MORGANTOWN, W.Va – Blaine Stewart is no stranger to West Virginia football.
He spent his childhood intertwined with the program as his father, the late Bill Stewart, was a part of the coaching staff for a decade, including as the head coach from 2008-10.
He may have been in Pittsburgh for the past few years, but Morgantown has always been home.
His mother Karen has never left. In fact, she still lives just a few minutes away from Milan Puskar Stadium.
Now, Blaine is back with his mother in the University City, and reunited with the program that was such a big part of his life.
Stewart was named WVU’s tight ends coach in late January after spending the past four seasons with the Steelers.
“When I pulled in for my interview I got goosebumps. I really did,” Stewart said. “When I pull in this parking lot, it brings back a lot of memories.”
For the Stewart family, it’s fair to assume there’s a mix of good and bad memories when they see the WVU football compound.
That’s why Stewart is so appreciative of the way that head coach Neal Brown has worked to re-establish that connection between the Stewart family and the team.
Brown and his staff welcomed Stewart and his mom back to the facility in the summer of 2022, her first time back since her husband was the head coach.
“This is home. For everyone to welcome my mom and I back last summer to show her the building, spend some time with her and let her know that even when I wasn’t working here she should feel comfortable. That meant the world to me,” Stewart said. “That’s why I have so much respect for the program and Coach Brown.”
He added: “The olive branch Coach Brown and the program offered to my mom and I over the last couple of years has been really special.”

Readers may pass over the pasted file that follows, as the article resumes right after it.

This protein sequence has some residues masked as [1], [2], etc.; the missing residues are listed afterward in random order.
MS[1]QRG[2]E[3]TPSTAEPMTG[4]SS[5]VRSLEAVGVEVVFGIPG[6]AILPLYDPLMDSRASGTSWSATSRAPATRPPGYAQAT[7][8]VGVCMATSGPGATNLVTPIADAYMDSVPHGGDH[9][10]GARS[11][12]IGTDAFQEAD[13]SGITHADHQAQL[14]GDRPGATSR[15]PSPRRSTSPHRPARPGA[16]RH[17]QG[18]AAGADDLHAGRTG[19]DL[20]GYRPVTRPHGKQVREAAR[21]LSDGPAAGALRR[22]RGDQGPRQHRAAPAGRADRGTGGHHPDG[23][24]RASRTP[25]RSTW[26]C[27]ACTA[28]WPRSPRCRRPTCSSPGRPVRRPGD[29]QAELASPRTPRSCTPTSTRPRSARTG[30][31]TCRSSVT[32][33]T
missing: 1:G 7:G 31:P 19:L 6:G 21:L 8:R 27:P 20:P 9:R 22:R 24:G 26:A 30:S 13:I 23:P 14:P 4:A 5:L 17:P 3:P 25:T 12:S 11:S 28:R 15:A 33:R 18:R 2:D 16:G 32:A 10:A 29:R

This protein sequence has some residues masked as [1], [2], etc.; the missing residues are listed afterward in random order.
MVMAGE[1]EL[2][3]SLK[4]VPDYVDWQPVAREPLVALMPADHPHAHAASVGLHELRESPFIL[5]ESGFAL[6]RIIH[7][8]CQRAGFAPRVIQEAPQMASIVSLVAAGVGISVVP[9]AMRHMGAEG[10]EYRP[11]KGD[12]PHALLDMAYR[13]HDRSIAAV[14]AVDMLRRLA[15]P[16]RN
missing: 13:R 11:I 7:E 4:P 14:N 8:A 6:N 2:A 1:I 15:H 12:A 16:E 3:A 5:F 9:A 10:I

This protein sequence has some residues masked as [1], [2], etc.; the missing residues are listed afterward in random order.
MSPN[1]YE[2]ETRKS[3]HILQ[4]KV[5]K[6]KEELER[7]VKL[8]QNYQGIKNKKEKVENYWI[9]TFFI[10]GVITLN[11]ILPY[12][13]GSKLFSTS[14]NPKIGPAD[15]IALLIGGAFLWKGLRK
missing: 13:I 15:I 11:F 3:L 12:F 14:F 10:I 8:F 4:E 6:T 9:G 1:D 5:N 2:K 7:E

Stewart didn’t know during that tour of the upgraded facility that he would find himself working inside of it months down the line.
He was the assistant wide receivers coach in Pittsburgh for the past two seasons, but due to the size of the staff, he often worked with tight ends coach Alfredo Roberts.
Stewart looked at Roberts as a mentor. After conversations about Stewart’s future in the profession, Roberts helped him capitalize on the opportunity to increase his role and his knowledge of the game.
“My goal in football was to get in the tight end room because I needed to expand my knowledge and execution of the run game. I had been meeting with him for two years on tight end play getting ready for hopefully an opportunity like this. This was the perfect fit,” Stewart said.
With the type of players and scheme he was around in Pittsburgh, Stewart felt he would be able to add value to the WVU program. He was involved in five NFL Drafts, one-on-one evaluations with potential draft picks and numerous Pro Days.
He plans on using that experience to aid current athletes have a better understanding of what it takes to make it to the next level.
It’s also a tool he believes will help him connect with prospects on the recruiting trail — the one area that Brown said Stewart was missing when he joined the college ranks.
While being back in Morgantown is a full-circle moment for Stewart, he quite literally hasn’t had the time to do too much reflecting.
“We had a player workout the day I showed up. I came in, went right to a staff meeting on my first Friday, went to position meetings, offensive meetings, then we were out on the practice field,” Stewart said. “It happened pretty quick, but I’ve taken some time to take it all in and really appreciate being back.”
What makes it even more surreal is that pieces of his WVU past are now present in his future with the program.
Tory Johnson Sr. was a tight end with the Mountaineers in the early 2000s, and now his son, Tory Johnson Jr., is part of WVU’s 2023 signing class.
Former quarterback Rasheed Marshall was recently named the team’s director of player relations.
Adam “Pacman” Jones has also been more involved with the program recently as Chris Henry Jr., another Mountaineer legacy, is being recruited by WVU. Jones adopted the sons of his former teammate back in 2021.
“Those were the guys who were in that first wave of Mountaineer football that changed this place in the early 2000s,” Stewart said. “It’s cool to have a relationship not only with those three, but so many guys from the past that have reached out. It’s been cool to almost be a bridge to that era of WVU football.”